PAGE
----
Surge in the Omicron BA.2 COVID-19 Variant Affects Healthcare Facilities

how america has been affected by covid
Written by
Miranda Kay, RN
March 2, 2022

Omicron BA.2 – aka Omicron BA.1’s terrible little brother – is estimated to be 50-60% more contagious than the Omicron the US faced over the winter, which caused the US to break a world record with 1.35 million cases in one day back on January 10 of this year. Now that once again mask mandates have been removed all over the country, have we headed once again in the same direction? Will there be 50-60% more COVID-19 cases than there were in January? Will healthcare facilities be able to treat the surge in patients?

Current COVID-19 Situation

During the second half of January 2022, the number of COVID-19 cases in the US began to decrease, and the number of cases has followed this downward trend ever since. By March 1, the number of new cases per day was 47,435, and although this number fluctuated throughout March, numbers have remained relatively low. It is tempting to believe that the COVID-19 situation will stay this way, but surges in China and Europe suggest otherwise. Currently, BA.2 cases only constitute 25-30% of new cases in the US. However, considering this variant’s unprecedented transmission rate, it will soon constitute a majority of the new COVID-19 cases in the country and will no doubt once again cause a surge in cases. Furthermore, an increase in cases in Europe has historically been followed by an increase in cases in the US two to four weeks later, which is why a surge in cases across the Atlantic should be a warning for the US.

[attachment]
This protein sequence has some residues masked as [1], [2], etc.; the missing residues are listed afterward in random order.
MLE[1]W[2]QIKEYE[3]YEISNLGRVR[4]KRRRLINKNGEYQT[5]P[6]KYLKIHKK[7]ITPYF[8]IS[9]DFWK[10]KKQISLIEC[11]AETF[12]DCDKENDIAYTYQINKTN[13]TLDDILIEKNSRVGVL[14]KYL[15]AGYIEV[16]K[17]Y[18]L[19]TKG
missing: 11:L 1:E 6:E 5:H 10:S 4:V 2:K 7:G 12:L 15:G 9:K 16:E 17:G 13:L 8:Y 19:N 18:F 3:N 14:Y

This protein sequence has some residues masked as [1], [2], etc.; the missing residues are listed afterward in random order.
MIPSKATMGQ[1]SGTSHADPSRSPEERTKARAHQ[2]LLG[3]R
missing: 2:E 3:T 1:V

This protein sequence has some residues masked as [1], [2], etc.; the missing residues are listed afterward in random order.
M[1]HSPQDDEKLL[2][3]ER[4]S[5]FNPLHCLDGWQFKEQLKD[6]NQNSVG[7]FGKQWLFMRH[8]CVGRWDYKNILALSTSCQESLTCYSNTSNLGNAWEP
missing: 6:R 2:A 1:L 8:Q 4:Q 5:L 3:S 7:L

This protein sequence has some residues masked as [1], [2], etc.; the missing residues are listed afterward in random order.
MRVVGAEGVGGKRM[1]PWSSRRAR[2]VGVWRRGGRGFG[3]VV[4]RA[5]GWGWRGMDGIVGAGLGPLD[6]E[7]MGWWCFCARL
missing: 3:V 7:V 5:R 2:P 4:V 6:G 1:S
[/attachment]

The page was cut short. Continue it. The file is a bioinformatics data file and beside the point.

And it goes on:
In the UK, on March 22, 2022, the previous seven days had seen an increase of 20.4% in COVID-19 cases – constituting 592,459 new cases during that week. Furthermore, data from March 18, 2022, indicated an increase of 21.7% in hospitalizations over the previous week – constituting 13,379 new COVID-19 patients filling hospital beds. 

COVID-19 and the Russian Invasion of Ukraine